Public health spending focuses on children, mentally ill


Minnesota’s greatest health challenges fall into two categories: children living in poverty and gaps in care for people with mental illness, according to Human Services Commissioner Lucinda Jesson.

For the past two days, Jesson and division directors laid out Gov. Mark Dayton’s health care proposals to the House Health and Human Services Finance Committee, which took no action.

The governor’s overall proposed $35.5 billion budget for the Department of Human Services includes $12.8 billion from the General Fund, about $176.5 million more than the projected base funding for the 2016-2017 biennium. The remaining department operating funds come from the Health Care Access Fund, federal matches, lottery revenues, special revenue fund and fees for services.

Not all of the initiatives would require changes in law, but many do.

Caring for the children

A disproportionate number of babies born to mothers addicted to opioids occur in tribal communities. Department officials are calling for early, in-utero intervention, which may result in public fund savings because it’s more expensive to treat the babies in the neonatal intensive care unit after birth. The grant program would enable clinics to target pregnant at-risk women and direct them into services for substance abuse and public health services.

To improve access to quality child care, regulations for assistance would be simplified and the Basic Sliding Fee program for child care would be expanded to reduce the number of families on waiting lists. The sliding fee is capped and some counties have long waiting periods for families that qualify. As of November 2014, more than 6,000 families were on waiting lists.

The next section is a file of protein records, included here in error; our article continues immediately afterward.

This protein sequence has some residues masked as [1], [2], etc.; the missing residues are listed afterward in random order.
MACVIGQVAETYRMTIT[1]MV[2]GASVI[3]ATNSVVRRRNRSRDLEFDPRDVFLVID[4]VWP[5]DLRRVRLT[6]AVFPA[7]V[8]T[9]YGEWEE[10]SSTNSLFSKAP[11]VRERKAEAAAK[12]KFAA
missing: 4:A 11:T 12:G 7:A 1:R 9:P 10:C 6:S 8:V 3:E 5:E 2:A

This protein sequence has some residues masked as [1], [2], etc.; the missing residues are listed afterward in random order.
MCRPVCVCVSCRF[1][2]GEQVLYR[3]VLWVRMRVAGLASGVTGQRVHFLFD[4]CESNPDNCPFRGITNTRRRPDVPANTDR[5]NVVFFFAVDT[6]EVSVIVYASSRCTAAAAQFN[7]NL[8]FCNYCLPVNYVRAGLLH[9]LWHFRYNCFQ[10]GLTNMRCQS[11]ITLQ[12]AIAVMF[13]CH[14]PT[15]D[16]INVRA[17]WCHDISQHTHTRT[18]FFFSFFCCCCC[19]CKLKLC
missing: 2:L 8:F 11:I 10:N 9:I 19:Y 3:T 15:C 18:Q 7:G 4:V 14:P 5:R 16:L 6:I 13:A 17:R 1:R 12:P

Only 30 percent of children on public assistance programs are receiving preventive dental services, which is below national average, Jesson said. To address the growing problem, the governor is proposing to increase payments to providers by 15 percent.

Providing a safety net

One in four people experience some form of mental illness in their lifetime. But people with mental illness can be deterred in seeking help if have to wait too long for care or have to drive long distances. Initiatives would examine the role the department serves in providing safety nets for mentally ill residents.  

“We’re not trying to compete with the private sector. We’re trying to really look at what are the needs of the safety net,” Jesson said Wednesday.

Several road blocks exist for providing mental health services to children, such as a shortage of child mental health physicians and insufficient reimbursement rates to doctors who treat patients, she added.

The department expects to close its child mental health treatment facility in Willmar later this year and would contract with facilities closer to where families of the patients live. The change to community-based services is expected to save the department money.

A new pilot program would provide $260,000 in Fiscal Year 2017 to develop early detection and intervention methods for children and young adults ages 14-26 who are at risk of experiencing their first psychosis episode. Another proposal would enable the department to work with law enforcement to keep children in school through intervention rather than sending them into the juvenile justice system.

Also proposed for this age group is a $203,000 upgrade in Fiscal Year 2016 to the Social Service Information System to enable counties to document cases of sex trafficking victims, even if they cross state lines. Improved tracking of runaway or exploited youth would also conform to federal guidelines.

The Department of Health is scheduled to present its budget overview to the committee on Feb. 3.